Colombia’s peso rose for a second day amid gains in oil, the nation’s biggest export, and as signs that the Federal Reserve and Bank of Japan will stimulate growth buoyed demand for higher-yielding assets.
The peso advanced 0.6 percent to 1,777.21 per U.S. dollar, extending its gain this year to 9.1 percent, the best performance among the six most traded Latin American currencies tracked by Bloomberg.
“Oil has been rebounding, which implies greater flows into Colombia,” said Omar Escorcia, an analyst at Asesores en Valores SA brokerage in Bogota. “Greater appetite for risk is reflected in gains in Latin American currencies, including the Colombian peso, and also in shares that are viewed as riskier.”
Global stocks rose and oil advanced after Fed Vice Chairman Janet Yellen and Fed Bank of New York President William C. Dudley endorsed the central bank’s view that borrowing costs are likely to stay low through 2014. The Bank of Japan will pursue “powerful easing” to overcome deflation, central bank Governor Masaaki Shirakawa said today. Oil accounts for about 40 percent of Colombia’s sales abroad.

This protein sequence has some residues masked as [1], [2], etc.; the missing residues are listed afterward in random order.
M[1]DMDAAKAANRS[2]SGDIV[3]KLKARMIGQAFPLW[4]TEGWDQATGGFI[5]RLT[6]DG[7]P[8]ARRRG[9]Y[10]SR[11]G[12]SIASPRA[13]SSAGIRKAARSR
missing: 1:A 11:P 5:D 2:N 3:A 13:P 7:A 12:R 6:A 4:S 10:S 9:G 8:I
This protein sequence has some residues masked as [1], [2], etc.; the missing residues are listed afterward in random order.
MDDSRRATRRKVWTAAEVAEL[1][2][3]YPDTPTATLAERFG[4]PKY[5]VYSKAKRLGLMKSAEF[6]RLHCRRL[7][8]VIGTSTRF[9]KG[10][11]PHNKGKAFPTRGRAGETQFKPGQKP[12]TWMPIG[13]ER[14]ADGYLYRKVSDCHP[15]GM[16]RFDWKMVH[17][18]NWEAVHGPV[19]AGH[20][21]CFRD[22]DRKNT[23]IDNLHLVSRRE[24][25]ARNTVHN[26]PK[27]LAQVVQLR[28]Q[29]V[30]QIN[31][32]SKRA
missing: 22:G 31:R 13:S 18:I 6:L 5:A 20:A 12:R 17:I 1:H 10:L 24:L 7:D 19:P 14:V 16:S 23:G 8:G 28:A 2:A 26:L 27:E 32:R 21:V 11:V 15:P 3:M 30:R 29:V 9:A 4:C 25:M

Colombian Finance Minister Juan Carlos Echeverry has said the peso has reached a “worrying” level and that the central bank should consider boosting dollar purchases and study possible “surprise” moves to halt the currency’s advance.
In comments to lawmakers this week, Echeverry said both the government and the central bank want to avoid job losses stemming from the peso’s rally and that Colombia needs to consider “all the alternatives.”
Banco de la Republica has said it will purchase a minimum of $20 million daily in the spot market until at least Aug. 4 in a bid to stem gains in the local currency.
The yield on Colombia’s 10 percent peso-denominated debt due in July 2024 rose three basis points, or 0.03 percentage point, to 7.13 percent, according to the central bank. The price fell 0.282 centavo to 122.906 centavos per peso.